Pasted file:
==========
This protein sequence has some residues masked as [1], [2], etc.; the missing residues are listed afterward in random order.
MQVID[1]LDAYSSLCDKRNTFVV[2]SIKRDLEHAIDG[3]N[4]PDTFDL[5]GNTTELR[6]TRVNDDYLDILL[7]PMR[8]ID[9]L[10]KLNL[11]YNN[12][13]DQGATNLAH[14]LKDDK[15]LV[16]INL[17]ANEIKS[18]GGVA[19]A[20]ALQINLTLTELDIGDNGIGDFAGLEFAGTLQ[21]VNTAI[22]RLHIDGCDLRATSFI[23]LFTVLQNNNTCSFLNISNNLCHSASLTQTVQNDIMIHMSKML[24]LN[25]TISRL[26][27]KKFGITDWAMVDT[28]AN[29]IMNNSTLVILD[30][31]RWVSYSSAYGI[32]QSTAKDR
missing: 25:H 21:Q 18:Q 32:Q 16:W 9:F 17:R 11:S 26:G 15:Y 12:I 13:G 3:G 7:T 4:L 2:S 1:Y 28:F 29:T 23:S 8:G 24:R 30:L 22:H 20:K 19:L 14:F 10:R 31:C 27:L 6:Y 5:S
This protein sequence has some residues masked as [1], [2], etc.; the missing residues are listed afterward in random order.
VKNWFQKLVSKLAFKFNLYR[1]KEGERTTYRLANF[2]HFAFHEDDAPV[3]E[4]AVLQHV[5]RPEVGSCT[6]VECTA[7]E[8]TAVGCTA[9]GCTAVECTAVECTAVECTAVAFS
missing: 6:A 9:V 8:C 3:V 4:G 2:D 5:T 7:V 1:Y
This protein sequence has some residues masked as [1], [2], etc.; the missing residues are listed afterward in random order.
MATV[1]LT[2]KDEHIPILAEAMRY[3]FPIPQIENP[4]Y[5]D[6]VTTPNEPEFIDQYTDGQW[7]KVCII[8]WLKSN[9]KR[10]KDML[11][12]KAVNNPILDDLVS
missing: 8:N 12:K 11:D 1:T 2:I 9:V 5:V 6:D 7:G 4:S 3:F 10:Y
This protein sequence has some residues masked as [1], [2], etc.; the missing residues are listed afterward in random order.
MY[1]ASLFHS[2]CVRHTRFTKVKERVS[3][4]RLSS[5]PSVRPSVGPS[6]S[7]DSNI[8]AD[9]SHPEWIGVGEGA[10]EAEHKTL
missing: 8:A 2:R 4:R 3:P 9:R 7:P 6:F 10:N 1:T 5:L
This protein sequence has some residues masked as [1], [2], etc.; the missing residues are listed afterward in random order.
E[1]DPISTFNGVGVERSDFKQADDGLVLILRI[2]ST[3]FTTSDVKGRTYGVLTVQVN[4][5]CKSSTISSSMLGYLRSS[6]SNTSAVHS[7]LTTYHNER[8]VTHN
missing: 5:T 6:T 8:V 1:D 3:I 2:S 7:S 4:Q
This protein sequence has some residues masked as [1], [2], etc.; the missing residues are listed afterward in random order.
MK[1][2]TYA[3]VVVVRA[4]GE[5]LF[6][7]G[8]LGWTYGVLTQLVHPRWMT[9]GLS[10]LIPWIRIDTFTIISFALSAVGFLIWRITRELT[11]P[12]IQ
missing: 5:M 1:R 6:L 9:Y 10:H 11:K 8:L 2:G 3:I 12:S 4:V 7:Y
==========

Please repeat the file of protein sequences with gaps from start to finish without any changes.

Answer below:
This protein sequence has some residues masked as [1], [2], etc.; the missing residues are listed afterward in random order.
MQVID[1]LDAYSSLCDKRNTFVV[2]SIKRDLEHAIDG[3]N[4]PDTFDL[5]GNTTELR[6]TRVNDDYLDILL[7]PMR[8]ID[9]L[10]KLNL[11]YNN[12][13]DQGATNLAH[14]LKDDK[15]LV[16]INL[17]ANEIKS[18]GGVA[19]A[20]ALQINLTLTELDIGDNGIGDFAGLEFAGTLQ[21]VNTAI[22]RLHIDGCDLRATSFI[23]LFTVLQNNNTCSFLNISNNLCHSASLTQTVQNDIMIHMSKML[24]LN[25]TISRL[26][27]KKFGITDWAMVDT[28]AN[29]IMNNSTLVILD[30][31]RWVSYSSAYGI[32]QSTAKDR
missing: 25:H 21:Q 18:Q 32:Q 16:W 9:F 17:R 11:S 26:G 15:Y 12:I 13:G 3:G 7:T 4:L 2:S 1:Y 28:F 29:T 23:S 8:G 24:R 30:L 22:H 20:K 19:L 14:F 10:R 31:C 27:L 6:Y 5:S
This protein sequence has some residues masked as [1], [2], etc.; the missing residues are listed afterward in random order.
VKNWFQKLVSKLAFKFNLYR[1]KEGERTTYRLANF[2]HFAFHEDDAPV[3]E[4]AVLQHV[5]RPEVGSCT[6]VECTA[7]E[8]TAVGCTA[9]GCTAVECTAVECTAVECTAVAFS
missing: 6:A 9:V 8:C 3:V 4:G 2:D 5:T 7:V 1:Y
This protein sequence has some residues masked as [1], [2], etc.; the missing residues are listed afterward in random order.
MATV[1]LT[2]KDEHIPILAEAMRY[3]FPIPQIENP[4]Y[5]D[6]VTTPNEPEFIDQYTDGQW[7]KVCII[8]WLKSN[9]KR[10]KDML[11][12]KAVNNPILDDLVS
missing: 8:N 12:K 11:D 1:T 2:I 9:V 5:V 6:D 7:G 4:S 3:F 10:Y
This protein sequence has some residues masked as [1], [2], etc.; the missing residues are listed afterward in random order.
MY[1]ASLFHS[2]CVRHTRFTKVKERVS[3][4]RLSS[5]PSVRPSVGPS[6]S[7]DSNI[8]AD[9]SHPEWIGVGEGA[10]EAEHKTL
missing: 8:A 2:R 4:R 3:P 9:R 7:P 6:F 10:N 1:T 5:L
This protein sequence has some residues masked as [1], [2], etc.; the missing residues are listed afterward in random order.
E[1]DPISTFNGVGVERSDFKQADDGLVLILRI[2]ST[3]FTTSDVKGRTYGVLTVQVN[4][5]CKSSTISSSMLGYLRSS[6]SNTSAVHS[7]LTTYHNER[8]VTHN
missing: 5:T 6:T 8:V 1:D 3:I 2:S 7:S 4:Q
This protein sequence has some residues masked as [1], [2], etc.; the missing residues are listed afterward in random order.
MK[1][2]TYA[3]VVVVRA[4]GE[5]LF[6][7]G[8]LGWTYGVLTQLVHPRWMT[9]GLS[10]LIPWIRIDTFTIISFALSAVGFLIWRITRELT[11]P[12]IQ
missing: 5:M 1:R 6:L 9:Y 10:H 11:K 8:L 2:G 3:I 12:S 4:V 7:Y